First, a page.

Accelerated Training with TensorFlow

When training pipelines with TensorFlow, the dataloader cannot prepare sequential batches fast enough, so the GPU is not fully utilized. To combat this issue, we’ve developed a highly customized tabular dataloader, KerasSequenceLoader, to accelerate existing pipelines in TensorFlow. In our experiments, we were able to achieve a speed-up 9 times as fast as the same training workflow that contains a NVTabular dataloader. The NVTabular dataloader is capable of:

  • removing bottlenecks from dataloading by processing large chunks of data at a time instead of item by item

  • processing datasets that don’t fit within the GPU or CPU memory by streaming from the disk

  • reading data directly into the GPU memory and removing CPU-GPU communication

  • preparing batch asynchronously into the GPU to avoid CPU-GPU communication

  • supporting commonly used formats such as parquet

  • integrating easily into existing TensorFlow training pipelines by using a similar API as the native TensorFlow dataloader since it works with tf.keras models

When KerasSequenceLoader accelerates training with TensorFlow, the following happens:

  1. The required libraries are imported. The dataloader loads and prepares batches directly in the GPU and requires some of the GPU memory. Before initializing TensorFlow, the amount of memory that is allocated to TensorFlow needs to be controlled as well as the remaining memory allocation that is allocated to the dataloader. The environment variable ‘TF_MEMORY_ALLOCATION’ can be used to control the TensorFlow memory allocation.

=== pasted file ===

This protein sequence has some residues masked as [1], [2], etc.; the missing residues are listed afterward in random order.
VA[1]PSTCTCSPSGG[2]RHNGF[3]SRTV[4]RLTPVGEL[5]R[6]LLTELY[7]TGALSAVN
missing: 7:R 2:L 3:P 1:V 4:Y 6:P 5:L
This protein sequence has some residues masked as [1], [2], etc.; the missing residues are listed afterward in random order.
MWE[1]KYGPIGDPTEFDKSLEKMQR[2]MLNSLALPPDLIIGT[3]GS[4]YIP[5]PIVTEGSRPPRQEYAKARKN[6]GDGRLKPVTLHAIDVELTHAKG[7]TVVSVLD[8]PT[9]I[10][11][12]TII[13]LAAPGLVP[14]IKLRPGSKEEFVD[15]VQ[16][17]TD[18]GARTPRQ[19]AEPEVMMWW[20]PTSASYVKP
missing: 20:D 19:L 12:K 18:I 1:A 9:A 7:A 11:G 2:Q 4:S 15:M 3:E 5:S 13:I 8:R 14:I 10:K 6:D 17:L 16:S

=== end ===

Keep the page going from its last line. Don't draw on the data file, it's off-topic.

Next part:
import tensorflow as tf

# Control how much memory to give TensorFlow with this environment variable
# IMPORTANT: Do this before you initialize the TensorFlow runtime, otherwise
# it's too late and TensorFlow will claim all free GPU memory
os.environ['TF_MEMORY_ALLOCATION'] = "8192" # explicit MB
os.environ['TF_MEMORY_ALLOCATION'] = "0.5" # fraction of free memory
from nvtabular.loader.tensorflow import KerasSequenceLoader,
  1. The data schema is defined with tf.feature_columns, the categorical input features (CATEGORICAL_COLUMNS) are fed through an embedding layer, and the continuous input (CONTINUOUS_COLUMNS) features are defined with numeric_column. The EMBEDDING_TABLE_SHAPES is a dictionary that contains cardinality and emb_size tuples for each categorical feature.

def make_categorical_embedding_column(name, dictionary_size, embedding_dim):
    return tf.feature_column.embedding_column(
       tf.feature_column.categorical_column_with_identity(name, dictionary_size),

# instantiate the columns
categorical_columns = [
   make_categorical_embedding_column(name,*EMBEDDING_TABLE_SHAPES[name]) for name in CATEGORICAL_COLUMNS
continuous_columns = [
   tf.feature_column.numeric_column(name, (1,)) for name in CONTINUOUS_COLUMNS
  1. The NVTabular dataloader is initialized. The NVTabular dataloader supports a list of filenames and glob pattern as input, which it will load and iterate over. feature_columns defines the data structure, which uses the tf.feature_column structure that was previously defined. Thebatch_size, label_names (target columns), shuffle, and buffer_size are defined.

TRAIN_PATHS = glob.glob("./train/*.parquet")
train_dataset_tf = KerasSequenceLoader(
   TRAIN_PATHS, # you could also use a glob pattern
   feature_columns=categorical_columns + continuous_columns,
   buffer_size=0.06  # amount of data, as a fraction of GPU memory, to load at one time
  1. The TensorFlow Keras model ( tf.keras.Model) is defined if a neural network architecture is created in which inputs are the input tensors and output is the output tensors.

model = tf.keras.Model(inputs=inputs, outputs=output)
model.compile('sgd', 'binary_crossentropy')
  1. The model is trained with using the NVTabular dataloader.

history =, epochs=5)

Note: If using the NVTabular dataloader for the validation dataset, a callback can be used for it.

valid_dataset_tf = KerasSequenceLoader(...)
validation_callback = KerasSequenceValidater(valid_dataset_tf)
history =, callbacks=[validation_callback], epochs=5)

You can find additional examples in our repository such as MovieLens and Outbrain.